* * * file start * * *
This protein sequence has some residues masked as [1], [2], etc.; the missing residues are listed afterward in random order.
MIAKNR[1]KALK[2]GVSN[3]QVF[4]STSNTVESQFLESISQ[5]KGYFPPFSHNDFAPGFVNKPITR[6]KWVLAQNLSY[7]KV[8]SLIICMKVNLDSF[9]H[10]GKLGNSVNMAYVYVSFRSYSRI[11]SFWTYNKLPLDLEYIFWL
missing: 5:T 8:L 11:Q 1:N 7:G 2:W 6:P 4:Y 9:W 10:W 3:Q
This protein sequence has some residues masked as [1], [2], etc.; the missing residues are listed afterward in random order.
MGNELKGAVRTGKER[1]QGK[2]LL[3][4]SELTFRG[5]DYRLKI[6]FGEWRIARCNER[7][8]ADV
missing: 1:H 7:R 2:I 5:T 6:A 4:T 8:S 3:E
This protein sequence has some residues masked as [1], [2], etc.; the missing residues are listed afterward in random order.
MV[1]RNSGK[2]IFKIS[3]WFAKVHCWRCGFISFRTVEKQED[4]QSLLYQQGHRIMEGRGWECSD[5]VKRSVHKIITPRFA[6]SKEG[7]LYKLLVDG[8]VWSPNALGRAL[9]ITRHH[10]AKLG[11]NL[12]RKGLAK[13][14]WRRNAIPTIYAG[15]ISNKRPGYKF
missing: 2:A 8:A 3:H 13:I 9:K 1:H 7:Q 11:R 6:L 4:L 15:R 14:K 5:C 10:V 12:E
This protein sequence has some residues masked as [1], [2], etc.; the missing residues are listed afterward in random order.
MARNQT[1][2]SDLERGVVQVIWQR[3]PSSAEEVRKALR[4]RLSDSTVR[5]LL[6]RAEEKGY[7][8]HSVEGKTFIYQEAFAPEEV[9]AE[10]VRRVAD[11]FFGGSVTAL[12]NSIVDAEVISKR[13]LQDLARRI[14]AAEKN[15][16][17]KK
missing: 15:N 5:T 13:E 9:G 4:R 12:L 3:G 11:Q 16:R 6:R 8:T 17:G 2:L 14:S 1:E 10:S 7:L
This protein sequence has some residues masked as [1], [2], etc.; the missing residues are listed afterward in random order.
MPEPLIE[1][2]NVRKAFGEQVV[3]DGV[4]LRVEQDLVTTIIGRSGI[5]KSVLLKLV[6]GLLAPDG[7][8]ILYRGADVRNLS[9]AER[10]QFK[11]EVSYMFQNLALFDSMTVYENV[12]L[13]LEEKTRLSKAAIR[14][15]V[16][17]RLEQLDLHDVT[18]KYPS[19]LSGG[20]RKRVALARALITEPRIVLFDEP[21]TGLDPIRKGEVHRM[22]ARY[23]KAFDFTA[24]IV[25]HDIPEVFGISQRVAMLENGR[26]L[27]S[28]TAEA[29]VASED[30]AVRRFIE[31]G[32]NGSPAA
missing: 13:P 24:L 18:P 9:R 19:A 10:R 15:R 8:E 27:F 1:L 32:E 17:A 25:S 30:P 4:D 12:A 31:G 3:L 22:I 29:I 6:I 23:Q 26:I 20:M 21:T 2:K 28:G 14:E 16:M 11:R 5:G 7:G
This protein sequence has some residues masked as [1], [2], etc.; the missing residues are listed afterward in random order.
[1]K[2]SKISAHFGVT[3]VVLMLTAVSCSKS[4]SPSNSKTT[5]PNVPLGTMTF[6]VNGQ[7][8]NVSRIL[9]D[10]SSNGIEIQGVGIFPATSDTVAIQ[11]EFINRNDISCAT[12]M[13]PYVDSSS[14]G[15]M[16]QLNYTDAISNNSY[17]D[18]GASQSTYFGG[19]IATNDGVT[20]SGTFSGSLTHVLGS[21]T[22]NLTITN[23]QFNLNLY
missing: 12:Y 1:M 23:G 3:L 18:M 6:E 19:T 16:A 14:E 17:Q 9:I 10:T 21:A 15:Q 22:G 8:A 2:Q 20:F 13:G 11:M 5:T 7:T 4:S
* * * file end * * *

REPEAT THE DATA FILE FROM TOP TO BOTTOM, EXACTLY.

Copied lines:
This protein sequence has some residues masked as [1], [2], etc.; the missing residues are listed afterward in random order.
MIAKNR[1]KALK[2]GVSN[3]QVF[4]STSNTVESQFLESISQ[5]KGYFPPFSHNDFAPGFVNKPITR[6]KWVLAQNLSY[7]KV[8]SLIICMKVNLDSF[9]H[10]GKLGNSVNMAYVYVSFRSYSRI[11]SFWTYNKLPLDLEYIFWL
missing: 5:T 8:L 11:Q 1:N 7:G 2:W 6:P 4:Y 9:W 10:W 3:Q
This protein sequence has some residues masked as [1], [2], etc.; the missing residues are listed afterward in random order.
MGNELKGAVRTGKER[1]QGK[2]LL[3][4]SELTFRG[5]DYRLKI[6]FGEWRIARCNER[7][8]ADV
missing: 1:H 7:R 2:I 5:T 6:A 4:T 8:S 3:E
This protein sequence has some residues masked as [1], [2], etc.; the missing residues are listed afterward in random order.
MV[1]RNSGK[2]IFKIS[3]WFAKVHCWRCGFISFRTVEKQED[4]QSLLYQQGHRIMEGRGWECSD[5]VKRSVHKIITPRFA[6]SKEG[7]LYKLLVDG[8]VWSPNALGRAL[9]ITRHH[10]AKLG[11]NL[12]RKGLAK[13][14]WRRNAIPTIYAG[15]ISNKRPGYKF
missing: 2:A 8:A 3:H 13:I 9:K 1:H 7:Q 11:R 6:L 4:L 15:R 14:K 5:C 10:V 12:E
This protein sequence has some residues masked as [1], [2], etc.; the missing residues are listed afterward in random order.
MARNQT[1][2]SDLERGVVQVIWQR[3]PSSAEEVRKALR[4]RLSDSTVR[5]LL[6]RAEEKGY[7][8]HSVEGKTFIYQEAFAPEEV[9]AE[10]VRRVAD[11]FFGGSVTAL[12]NSIVDAEVISKR[13]LQDLARRI[14]AAEKN[15][16][17]KK
missing: 15:N 5:T 13:E 9:G 4:R 12:L 3:G 11:Q 16:R 6:R 8:T 17:G 2:L 14:S 1:E 10:S 7:L
This protein sequence has some residues masked as [1], [2], etc.; the missing residues are listed afterward in random order.
MPEPLIE[1][2]NVRKAFGEQVV[3]DGV[4]LRVEQDLVTTIIGRSGI[5]KSVLLKLV[6]GLLAPDG[7][8]ILYRGADVRNLS[9]AER[10]QFK[11]EVSYMFQNLALFDSMTVYENV[12]L[13]LEEKTRLSKAAIR[14][15]V[16][17]RLEQLDLHDVT[18]KYPS[19]LSGG[20]RKRVALARALITEPRIVLFDEP[21]TGLDPIRKGEVHRM[22]ARY[23]KAFDFTA[24]IV[25]HDIPEVFGISQRVAMLENGR[26]L[27]S[28]TAEA[29]VASED[30]AVRRFIE[31]G[32]NGSPAA
missing: 13:P 24:L 18:P 9:R 19:A 10:R 15:R 8:E 27:F 1:L 32:E 17:A 25:S 30:P 4:D 12:A 31:G 3:L 22:I 29:I 6:I 23:Q 26:I 20:M 21:T 2:K 28:G 14:E 16:M 11:R 5:G 7:G
This protein sequence has some residues masked as [1], [2], etc.; the missing residues are listed afterward in random order.
[1]K[2]SKISAHFGVT[3]VVLMLTAVSCSKS[4]SPSNSKTT[5]PNVPLGTMTF[6]VNGQ[7][8]NVSRIL[9]D[10]SSNGIEIQGVGIFPATSDTVAIQ[11]EFINRNDISCAT[12]M[13]PYVDSSS[14]G[15]M[16]QLNYTDAISNNSY[17]D[18]GASQSTYFGG[19]IATNDGVT[20]SGTFSGSLTHVLGS[21]T[22]NLTITN[23]QFNLNLY
missing: 12:Y 1:M 23:G 3:L 18:M 6:E 19:T 16:A 14:E 17:Q 9:I 10:T 21:A 15:Q 22:G 8:A 2:Q 20:F 13:G 11:M 5:T 7:T 4:S